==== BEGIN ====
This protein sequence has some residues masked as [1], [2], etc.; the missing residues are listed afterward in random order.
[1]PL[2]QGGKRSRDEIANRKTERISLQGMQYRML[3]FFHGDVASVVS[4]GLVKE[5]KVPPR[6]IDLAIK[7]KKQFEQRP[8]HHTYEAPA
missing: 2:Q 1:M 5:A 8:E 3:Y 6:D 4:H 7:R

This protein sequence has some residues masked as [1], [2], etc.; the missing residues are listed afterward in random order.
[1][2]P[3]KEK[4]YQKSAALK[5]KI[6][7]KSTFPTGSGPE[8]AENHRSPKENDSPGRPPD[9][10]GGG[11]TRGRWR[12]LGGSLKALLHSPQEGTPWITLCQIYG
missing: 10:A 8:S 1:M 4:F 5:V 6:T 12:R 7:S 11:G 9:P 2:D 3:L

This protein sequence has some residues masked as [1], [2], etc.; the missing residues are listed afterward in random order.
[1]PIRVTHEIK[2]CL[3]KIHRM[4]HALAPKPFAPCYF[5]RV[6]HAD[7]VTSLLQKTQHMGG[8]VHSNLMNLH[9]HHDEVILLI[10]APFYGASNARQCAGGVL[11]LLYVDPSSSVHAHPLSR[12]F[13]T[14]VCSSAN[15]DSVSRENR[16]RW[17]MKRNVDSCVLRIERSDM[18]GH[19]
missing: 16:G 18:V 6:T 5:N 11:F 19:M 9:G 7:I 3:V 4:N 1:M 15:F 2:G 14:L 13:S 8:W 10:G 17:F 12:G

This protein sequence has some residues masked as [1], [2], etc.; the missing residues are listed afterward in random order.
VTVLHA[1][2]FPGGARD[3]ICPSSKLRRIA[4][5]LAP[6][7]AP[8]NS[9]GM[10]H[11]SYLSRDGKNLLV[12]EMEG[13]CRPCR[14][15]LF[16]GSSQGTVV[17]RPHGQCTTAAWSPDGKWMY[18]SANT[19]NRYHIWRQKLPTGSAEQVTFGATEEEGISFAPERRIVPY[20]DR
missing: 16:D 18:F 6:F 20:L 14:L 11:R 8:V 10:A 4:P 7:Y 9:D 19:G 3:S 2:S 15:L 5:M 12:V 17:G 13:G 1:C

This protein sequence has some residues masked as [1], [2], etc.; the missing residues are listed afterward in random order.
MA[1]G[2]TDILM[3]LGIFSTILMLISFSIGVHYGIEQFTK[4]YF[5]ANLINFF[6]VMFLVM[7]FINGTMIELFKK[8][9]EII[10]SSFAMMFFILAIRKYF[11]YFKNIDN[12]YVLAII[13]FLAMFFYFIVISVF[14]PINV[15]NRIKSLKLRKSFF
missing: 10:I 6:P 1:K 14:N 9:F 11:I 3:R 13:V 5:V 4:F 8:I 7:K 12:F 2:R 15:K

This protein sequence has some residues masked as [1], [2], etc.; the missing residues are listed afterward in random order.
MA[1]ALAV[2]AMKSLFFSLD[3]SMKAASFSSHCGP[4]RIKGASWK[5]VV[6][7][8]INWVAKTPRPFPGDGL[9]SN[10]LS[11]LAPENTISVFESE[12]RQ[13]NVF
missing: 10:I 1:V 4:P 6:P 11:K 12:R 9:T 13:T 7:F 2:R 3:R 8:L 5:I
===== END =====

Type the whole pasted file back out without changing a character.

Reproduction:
This protein sequence has some residues masked as [1], [2], etc.; the missing residues are listed afterward in random order.
[1]PL[2]QGGKRSRDEIANRKTERISLQGMQYRML[3]FFHGDVASVVS[4]GLVKE[5]KVPPR[6]IDLAIK[7]KKQFEQRP[8]HHTYEAPA
missing: 2:Q 1:M 5:A 8:E 3:Y 6:D 4:H 7:R

This protein sequence has some residues masked as [1], [2], etc.; the missing residues are listed afterward in random order.
[1][2]P[3]KEK[4]YQKSAALK[5]KI[6][7]KSTFPTGSGPE[8]AENHRSPKENDSPGRPPD[9][10]GGG[11]TRGRWR[12]LGGSLKALLHSPQEGTPWITLCQIYG
missing: 10:A 8:S 1:M 4:F 5:V 6:T 12:R 7:S 11:G 9:P 2:D 3:L

This protein sequence has some residues masked as [1], [2], etc.; the missing residues are listed afterward in random order.
[1]PIRVTHEIK[2]CL[3]KIHRM[4]HALAPKPFAPCYF[5]RV[6]HAD[7]VTSLLQKTQHMGG[8]VHSNLMNLH[9]HHDEVILLI[10]APFYGASNARQCAGGVL[11]LLYVDPSSSVHAHPLSR[12]F[13]T[14]VCSSAN[15]DSVSRENR[16]RW[17]MKRNVDSCVLRIERSDM[18]GH[19]
missing: 16:G 18:V 6:T 5:N 11:F 19:M 9:G 7:I 3:V 4:N 1:M 15:F 2:G 14:L 13:S 8:W 10:G 17:F 12:G

This protein sequence has some residues masked as [1], [2], etc.; the missing residues are listed afterward in random order.
VTVLHA[1][2]FPGGARD[3]ICPSSKLRRIA[4][5]LAP[6][7]AP[8]NS[9]GM[10]H[11]SYLSRDGKNLLV[12]EMEG[13]CRPCR[14][15]LF[16]GSSQGTVV[17]RPHGQCTTAAWSPDGKWMY[18]SANT[19]NRYHIWRQKLPTGSAEQVTFGATEEEGISFAPERRIVPY[20]DR
missing: 16:D 18:F 6:F 20:L 14:L 11:R 8:V 10:A 4:P 7:Y 9:D 19:G 3:S 2:S 15:L 5:M 12:V 17:G 13:G 1:C

This protein sequence has some residues masked as [1], [2], etc.; the missing residues are listed afterward in random order.
MA[1]G[2]TDILM[3]LGIFSTILMLISFSIGVHYGIEQFTK[4]YF[5]ANLINFF[6]VMFLVM[7]FINGTMIELFKK[8][9]EII[10]SSFAMMFFILAIRKYF[11]YFKNIDN[12]YVLAII[13]FLAMFFYFIVISVF[14]PINV[15]NRIKSLKLRKSFF
missing: 10:I 6:P 1:K 14:N 9:F 11:I 3:R 13:V 5:V 4:F 8:I 7:K 12:F 2:R 15:K

This protein sequence has some residues masked as [1], [2], etc.; the missing residues are listed afterward in random order.
MA[1]ALAV[2]AMKSLFFSLD[3]SMKAASFSSHCGP[4]RIKGASWK[5]VV[6][7][8]INWVAKTPRPFPGDGL[9]SN[10]LS[11]LAPENTISVFESE[12]RQ[13]NVF
missing: 10:I 1:V 4:P 6:P 11:K 12:R 9:T 13:T 7:F 2:R 3:R 8:L 5:I